Opioid Use Disorders in Adolescents: A Review of Prevalence, Problems, Clinical Features and Treatment Options
Geetha A. Subramaniam
Affiliation: Center for Clinical Trials Network, National Institute on Drug Abuse, 6001 Executive Boulevard, Room 3126, MSC 9593, Bethesda, Maryland 20892-9593.
Keywords: Adolescent opioid use disorders, adolescent opioid treatments, youth opioid treatment outcomes.
Background and objectives: Rates of opioid misuse among adolescents have risen to epidemic proportions. A
prescription opioid analgesic is the second most commonly chosen substance among those initiating substance misuse,
next only to marijuana. Soaring rates of treatment admissions among youth with opioid problems and reports of overdose
deaths from prescription opioid analgesics and heroin make this issue of substantial public health concern. The objective
of this article is to provide both clinicians and administrators a succinct and comprehensive review of the topic to assist
them in incorporating evidence-based treatments, including medications to address the complex needs of this highly comorbid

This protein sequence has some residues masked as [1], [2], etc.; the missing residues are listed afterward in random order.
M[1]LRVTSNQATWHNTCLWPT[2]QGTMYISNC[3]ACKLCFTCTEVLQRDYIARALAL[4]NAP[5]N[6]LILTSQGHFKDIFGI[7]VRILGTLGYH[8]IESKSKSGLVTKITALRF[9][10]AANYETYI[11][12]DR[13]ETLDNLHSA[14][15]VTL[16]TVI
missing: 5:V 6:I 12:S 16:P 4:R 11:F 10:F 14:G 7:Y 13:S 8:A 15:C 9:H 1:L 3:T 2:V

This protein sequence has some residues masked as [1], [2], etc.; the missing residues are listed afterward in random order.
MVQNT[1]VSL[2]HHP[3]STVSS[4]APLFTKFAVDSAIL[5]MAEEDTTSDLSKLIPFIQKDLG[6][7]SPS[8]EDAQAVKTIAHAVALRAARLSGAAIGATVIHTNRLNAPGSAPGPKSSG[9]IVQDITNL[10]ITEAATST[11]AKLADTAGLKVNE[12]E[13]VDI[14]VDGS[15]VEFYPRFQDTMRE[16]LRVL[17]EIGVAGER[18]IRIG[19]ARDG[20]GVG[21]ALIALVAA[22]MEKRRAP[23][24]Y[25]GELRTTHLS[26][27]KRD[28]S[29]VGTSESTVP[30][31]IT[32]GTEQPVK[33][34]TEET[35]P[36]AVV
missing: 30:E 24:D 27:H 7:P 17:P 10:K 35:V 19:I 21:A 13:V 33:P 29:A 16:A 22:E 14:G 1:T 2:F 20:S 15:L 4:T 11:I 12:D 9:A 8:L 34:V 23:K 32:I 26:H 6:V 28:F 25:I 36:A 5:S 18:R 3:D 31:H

but treatable population of youth.
Methods: This article will synthesize the published literature on the epidemiology of heroin use and misuse of prescription
opioids among youth in community samples; summarize findings on demographic and social characteristics and cooccurring
problems in multiple arenas such as academic, substance use, psychiatric, criminal activity and risk for hepatitis-
C and HIV infections; briefly review access, diversion patterns and progression of opioid use; provide an overview of
the existing medication-assisted treatment efficacy literature; and factors that impact treatment outcomes.
Results: The main findings are summarized in this article. The author offers guidance for clinical consideration and future
directions for research.
Conclusions: Physicians, especially adolescent psychiatrists, are well positioned to effectively treat this highly comorbid
population and potentially arrest its persistence into adulthood, which in turn bears high direct and indirect societal costs.
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